Image effect of stan­dard lenses

The use of these lenses is an option if there is no parti­cular fore­ground or if the distant subject in the back­ground would become too small with a wide angle and you cannot get closer. In the stan­dard focal length range, the optical pheno­menon of distor­tion, but also the illu­sion of compres­sion (we will go into this later with the tele­photo ranges) is prac­ti­cally non-exis­tent or compen­sated for. 

If we think of the beginner from above, in the midst of the breath­ta­king nature that surrounds him, he would be well advised to pick out a few inte­res­ting areas with a stan­dard lens and photo­graph them rather than cramming ever­y­thing into one picture. He would probably have some inte­res­ting pictures after­wards instead of a featur­e­less photo with a bunch of something.

We can make good use of the charac­te­ristic of the stan­dard focal length range to empha­sise details in the land­scape or to focus on certain elements in the picture. From these focal lengths onwards, it also becomes incre­asingly impos­sible to get ever­y­thing in the picture in focus from fore­ground to back­ground without focus stacking. This is why you should deli­bera­tely shoot a fore­ground out-of-focus if this is possible in order to create depth in the image.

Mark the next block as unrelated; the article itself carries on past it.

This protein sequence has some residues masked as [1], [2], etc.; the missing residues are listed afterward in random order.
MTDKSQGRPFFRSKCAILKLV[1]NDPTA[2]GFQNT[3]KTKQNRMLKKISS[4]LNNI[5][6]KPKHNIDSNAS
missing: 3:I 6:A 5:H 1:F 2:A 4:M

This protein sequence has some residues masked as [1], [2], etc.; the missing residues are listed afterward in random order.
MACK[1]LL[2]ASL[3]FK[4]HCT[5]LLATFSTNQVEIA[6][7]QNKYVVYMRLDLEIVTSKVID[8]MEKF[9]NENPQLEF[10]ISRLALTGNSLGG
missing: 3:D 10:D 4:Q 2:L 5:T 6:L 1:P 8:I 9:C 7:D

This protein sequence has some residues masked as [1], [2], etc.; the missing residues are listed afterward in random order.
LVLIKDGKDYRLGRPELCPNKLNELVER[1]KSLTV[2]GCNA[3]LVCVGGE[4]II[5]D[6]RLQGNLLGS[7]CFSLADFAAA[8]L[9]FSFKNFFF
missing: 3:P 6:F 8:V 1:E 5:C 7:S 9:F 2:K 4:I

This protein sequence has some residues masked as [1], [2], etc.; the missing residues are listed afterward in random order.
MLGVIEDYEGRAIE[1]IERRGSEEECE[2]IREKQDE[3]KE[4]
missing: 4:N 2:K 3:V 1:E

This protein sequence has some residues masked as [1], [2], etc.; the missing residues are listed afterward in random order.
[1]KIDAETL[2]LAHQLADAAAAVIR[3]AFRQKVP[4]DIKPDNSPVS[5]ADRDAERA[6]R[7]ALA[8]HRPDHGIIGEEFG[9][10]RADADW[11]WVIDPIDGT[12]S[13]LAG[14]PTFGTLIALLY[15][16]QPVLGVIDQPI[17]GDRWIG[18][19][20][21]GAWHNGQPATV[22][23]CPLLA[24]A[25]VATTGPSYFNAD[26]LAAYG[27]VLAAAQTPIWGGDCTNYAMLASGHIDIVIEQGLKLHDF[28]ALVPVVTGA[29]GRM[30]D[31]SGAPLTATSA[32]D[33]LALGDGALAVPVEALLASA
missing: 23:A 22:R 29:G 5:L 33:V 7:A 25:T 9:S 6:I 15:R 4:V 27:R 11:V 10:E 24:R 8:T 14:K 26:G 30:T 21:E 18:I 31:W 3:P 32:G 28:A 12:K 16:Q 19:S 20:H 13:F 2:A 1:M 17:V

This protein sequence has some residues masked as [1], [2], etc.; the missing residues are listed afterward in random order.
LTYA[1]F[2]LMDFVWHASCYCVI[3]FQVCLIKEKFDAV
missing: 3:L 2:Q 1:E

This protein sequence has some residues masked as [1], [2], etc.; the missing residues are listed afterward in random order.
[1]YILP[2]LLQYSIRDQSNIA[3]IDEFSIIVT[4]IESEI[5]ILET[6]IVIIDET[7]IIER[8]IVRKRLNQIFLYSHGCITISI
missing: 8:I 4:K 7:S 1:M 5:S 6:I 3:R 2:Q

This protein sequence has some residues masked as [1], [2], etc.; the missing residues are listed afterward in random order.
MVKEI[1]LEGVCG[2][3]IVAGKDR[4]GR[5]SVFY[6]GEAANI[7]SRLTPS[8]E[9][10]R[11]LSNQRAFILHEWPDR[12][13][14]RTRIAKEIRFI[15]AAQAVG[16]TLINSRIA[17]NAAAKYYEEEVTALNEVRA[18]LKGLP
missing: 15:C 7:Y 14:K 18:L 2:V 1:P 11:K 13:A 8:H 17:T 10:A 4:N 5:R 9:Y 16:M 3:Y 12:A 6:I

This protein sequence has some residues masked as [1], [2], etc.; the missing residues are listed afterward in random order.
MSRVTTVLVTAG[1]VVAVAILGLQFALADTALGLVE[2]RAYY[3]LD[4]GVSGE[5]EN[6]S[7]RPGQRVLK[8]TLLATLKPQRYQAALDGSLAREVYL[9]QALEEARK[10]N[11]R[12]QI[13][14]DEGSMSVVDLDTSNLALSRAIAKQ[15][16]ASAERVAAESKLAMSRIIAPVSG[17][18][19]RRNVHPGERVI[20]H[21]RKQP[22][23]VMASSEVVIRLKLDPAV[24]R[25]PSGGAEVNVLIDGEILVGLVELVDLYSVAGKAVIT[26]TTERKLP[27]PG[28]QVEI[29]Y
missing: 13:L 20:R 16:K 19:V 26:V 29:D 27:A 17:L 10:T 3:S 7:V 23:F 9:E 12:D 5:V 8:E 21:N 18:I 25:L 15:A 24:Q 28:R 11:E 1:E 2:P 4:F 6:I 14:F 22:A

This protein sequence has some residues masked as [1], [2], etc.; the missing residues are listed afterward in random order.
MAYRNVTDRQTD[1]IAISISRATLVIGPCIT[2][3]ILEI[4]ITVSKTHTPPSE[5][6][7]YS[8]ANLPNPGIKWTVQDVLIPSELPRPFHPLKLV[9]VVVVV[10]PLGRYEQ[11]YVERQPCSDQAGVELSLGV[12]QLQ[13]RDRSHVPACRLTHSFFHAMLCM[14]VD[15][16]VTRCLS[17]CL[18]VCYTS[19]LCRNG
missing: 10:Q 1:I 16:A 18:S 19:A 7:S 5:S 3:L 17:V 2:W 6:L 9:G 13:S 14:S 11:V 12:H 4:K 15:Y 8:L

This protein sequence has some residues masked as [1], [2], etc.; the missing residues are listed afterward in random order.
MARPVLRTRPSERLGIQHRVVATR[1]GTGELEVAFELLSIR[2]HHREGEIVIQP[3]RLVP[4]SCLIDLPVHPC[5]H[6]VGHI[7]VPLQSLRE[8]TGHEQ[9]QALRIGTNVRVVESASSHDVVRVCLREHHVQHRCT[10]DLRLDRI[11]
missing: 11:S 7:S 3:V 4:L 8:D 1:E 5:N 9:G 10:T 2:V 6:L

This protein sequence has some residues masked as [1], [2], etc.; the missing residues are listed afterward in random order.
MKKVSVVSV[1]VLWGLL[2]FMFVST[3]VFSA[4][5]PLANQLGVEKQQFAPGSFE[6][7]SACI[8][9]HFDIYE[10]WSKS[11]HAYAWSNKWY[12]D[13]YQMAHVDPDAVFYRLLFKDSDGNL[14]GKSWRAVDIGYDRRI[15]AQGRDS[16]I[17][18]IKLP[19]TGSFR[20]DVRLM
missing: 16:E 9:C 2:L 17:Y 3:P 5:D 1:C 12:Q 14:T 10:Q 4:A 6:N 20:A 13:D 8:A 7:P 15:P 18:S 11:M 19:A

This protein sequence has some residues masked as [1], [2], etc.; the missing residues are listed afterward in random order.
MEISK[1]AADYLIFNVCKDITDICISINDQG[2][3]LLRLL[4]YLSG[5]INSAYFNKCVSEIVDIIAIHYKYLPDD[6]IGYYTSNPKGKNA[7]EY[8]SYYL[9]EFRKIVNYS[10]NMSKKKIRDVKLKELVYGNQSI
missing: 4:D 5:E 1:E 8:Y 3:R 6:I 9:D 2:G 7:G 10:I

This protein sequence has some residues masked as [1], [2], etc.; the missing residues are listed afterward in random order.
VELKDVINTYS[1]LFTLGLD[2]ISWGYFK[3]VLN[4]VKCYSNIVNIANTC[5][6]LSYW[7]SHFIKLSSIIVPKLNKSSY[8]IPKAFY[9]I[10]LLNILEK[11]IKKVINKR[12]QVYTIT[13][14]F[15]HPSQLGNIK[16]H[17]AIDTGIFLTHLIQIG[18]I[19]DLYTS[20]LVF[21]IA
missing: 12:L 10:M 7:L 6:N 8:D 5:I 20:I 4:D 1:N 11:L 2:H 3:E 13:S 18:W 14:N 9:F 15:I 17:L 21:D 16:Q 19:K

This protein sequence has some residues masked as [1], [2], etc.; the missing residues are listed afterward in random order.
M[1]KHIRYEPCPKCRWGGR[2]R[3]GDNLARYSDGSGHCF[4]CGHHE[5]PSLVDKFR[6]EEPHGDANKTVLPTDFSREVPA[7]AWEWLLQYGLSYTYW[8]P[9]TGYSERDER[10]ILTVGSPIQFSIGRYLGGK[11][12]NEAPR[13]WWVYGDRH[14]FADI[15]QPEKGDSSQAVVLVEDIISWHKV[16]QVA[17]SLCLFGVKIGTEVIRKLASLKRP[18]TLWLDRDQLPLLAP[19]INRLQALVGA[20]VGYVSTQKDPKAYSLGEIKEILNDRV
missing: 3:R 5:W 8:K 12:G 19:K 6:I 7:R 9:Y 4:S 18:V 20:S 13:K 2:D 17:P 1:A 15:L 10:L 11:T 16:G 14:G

Due to their low distor­tion, they are also well suited for crea­ting pano­r­amic shots.

Common mistakes in the use of stan­dard focal length

Even though in the stan­dard focal length range the angle of view is already some­what narrower and thus simpli­fying a scene is easier, you should still make sure that you elimi­nate distur­bing picture elements in the compo­si­tion and fill the picture in a meaningful way. As always, ever­y­thing that is present in the picture should also serve the picture. The subject and nega­tive space should be in visual balance and as much depth as possible should also be created in the picture.

Boat house at lake Zurich am Zürichsee | Sony a7 III + Sony FE 4/24–105 mm G OSS @ 43 mm, f/8, 30 sec., ISO 100

Tips when using the stan­dard focal length

This is why you should also think in terms of fore­ground, middle ground and back­ground when photo­gra­phing land­scapes in the stan­dard focal length range, whereby the fore­ground is given much less importance than in a wide-angle shot and the main subject is often part of the middle ground. Excep­tions are of course always possible.